(ps. Is this why people love Game of Thrones? Because it’s the last shared distraction we have?).

📝 “Most people avoid meditation like a kid avoiding homework.”


⚖️ VERDICT:

Unstructured, oversimplified and a thin overarching theme? Yes, at times. But I thoroughly enjoyed it and it opened my eyes to subjects and problems that deserve a closer look further down the road of my literary journey.

4/5


“…the only thing that can ever truly destroy a dream is to have it come true.” Have this happened to you? 🤔

Photocredit: @chandradyani_

For more excellent books, check out my Reading Lists.

Thoughts on: “The Power of Moments” by Chip & Dan Heath

The book does what it sets out to do and does it competently; It want to show how powerful moments- the moments that defines us and we remember for a long time – can change and elevate us. The Heaths breaks down why this is and how we can create more of powerful moments.


📝 The years between 15 – 30 has the most Moments. Probably due to novelty.

📝 Peak/End rule: Experiences are judged by two key moments; The peak and the end. Think about your last vacation. What do you remember from it?

📝 The Oddball Effect: Surprise stretches time. Novel moments are experiences as 36% longer than routine ones.

📝 “What did you fail at today?” A question for the family at the dinner table. Encourage to push yourself to stretch. An attempt to normalize failure.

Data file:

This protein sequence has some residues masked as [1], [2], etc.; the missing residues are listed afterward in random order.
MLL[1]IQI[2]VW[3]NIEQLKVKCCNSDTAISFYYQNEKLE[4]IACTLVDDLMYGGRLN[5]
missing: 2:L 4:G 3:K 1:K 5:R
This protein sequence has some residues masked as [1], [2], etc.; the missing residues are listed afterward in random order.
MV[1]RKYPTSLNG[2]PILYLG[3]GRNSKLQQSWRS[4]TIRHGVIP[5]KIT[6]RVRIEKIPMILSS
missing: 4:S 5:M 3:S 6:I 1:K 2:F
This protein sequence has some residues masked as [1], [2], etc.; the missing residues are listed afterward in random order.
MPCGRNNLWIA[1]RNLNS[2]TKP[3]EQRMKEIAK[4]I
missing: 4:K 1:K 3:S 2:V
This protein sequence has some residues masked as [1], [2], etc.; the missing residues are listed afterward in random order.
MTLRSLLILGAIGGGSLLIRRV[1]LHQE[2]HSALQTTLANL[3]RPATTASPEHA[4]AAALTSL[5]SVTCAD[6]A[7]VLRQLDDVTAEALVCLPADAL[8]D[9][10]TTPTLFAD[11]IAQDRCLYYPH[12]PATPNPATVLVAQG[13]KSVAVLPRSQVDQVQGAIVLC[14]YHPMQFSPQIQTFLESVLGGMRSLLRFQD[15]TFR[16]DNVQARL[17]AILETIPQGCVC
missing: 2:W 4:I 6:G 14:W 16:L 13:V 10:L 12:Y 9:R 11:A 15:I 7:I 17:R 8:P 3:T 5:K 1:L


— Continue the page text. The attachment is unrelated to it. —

📝 Try this! Next time you have a conversation, push intentionally beyond small talk. Make yourself vulnerable and be surprised by the results. Relationships don’t deepen naturally.

📝 Struggle together and strong bonds will be created. I just came off a challenging work project. Making RAGE2 (a video game) was one of the hardest things I’ve ever done. The experience turned mere collages into brothers and sisters.


⭐️ TAKEAWAY:

I got the recipe. Now I need to create more moments and better moments for myself and others.


⚖️ VERDICT:

I did not like this book, and I think it’s my fault. I have read to much about the subjects covered in this book already which makes a lot of the conclusions feel like common sense. BUT they probably aren’t if you are new to books on positive psychology, communication, leadership.

If you’re a new reader and want to create better relationships and be a better leader than this is a good starting point!


3/5

Photo credit: @kanoilab


Are you too suffering from diminishing return when reading certain genres? 🤔

Find the best books I’ve ever read in my Reading Lists.

Thoughts on: “The Rise of Theodore Roosevelt” by Edmund Morris

Theodore Roosevelt was a force of nature. I have never heard of a man of such industry before. The book covers his early years, from birth to becoming President of the United States. Whether you are into politics or not, this book is truly fascinating. Building himself up from a weak, sick-looking boy with terrible asthma to a force to be reckoned with.

He had a relentless passion for learning (the guy read all the time and at insane speeds). This is a more exciting origin story than anything Marvel or DC comics ever produced.

⭐️ TAKEAWAY: My takeaway from this book is that life is long. Long enough to accomplish great things if you use your time well.

——

5/5

For more insightful read, check out my Reading Lists

Thoughts on: “The Sell” by Fredrik Eklund